A recent advancement in the design of the total artificial hip is the introduction of modularity. Within the last year clinical retrievals have shown that significant corrosion can occur at the cone-taper interface in some variations of the modular hip. The hypothesis of this study was that the stability of the cone-taper interface affects the amount of fretting corrosion that occurs. The development of a method that can study the taper corrosion and determine the most stable design is therefore necessary.
Design characteristics that may affect corrosion include the use of dissimilar metals, taper angle, taper diameter, percent coverage, machining tolerance, and head neck extension. The fretting that occurred at the interface was initially studied by measuring potential changes while cyclically loading hips in a universal testing machine. This method of measurement proved ineffective at isolating the fretting at the taper interface so current changes were monitored instead. The current was measured when the saline was below the crevice and when it was just above the crevice, and the two measurements were subtracted from each other to produce the taper fretting current.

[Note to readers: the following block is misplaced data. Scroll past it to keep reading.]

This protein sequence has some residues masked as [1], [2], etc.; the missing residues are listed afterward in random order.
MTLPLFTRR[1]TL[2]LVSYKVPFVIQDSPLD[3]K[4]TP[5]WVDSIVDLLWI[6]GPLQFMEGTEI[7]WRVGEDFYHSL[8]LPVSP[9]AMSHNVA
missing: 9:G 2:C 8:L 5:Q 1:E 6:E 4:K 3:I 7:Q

When comparing two different designs, one showed a significant taper fretting current while the other's was minimal. In a second study, when comparing two different head neck extensions placed on identical stem designs, a significant taper fretting current was seen with the + 10-mm head as compared to a +0-mm head. It is concluded that this method can be used in the evaluation of designs to optimize stability and reduce the resulting fretting corrosion.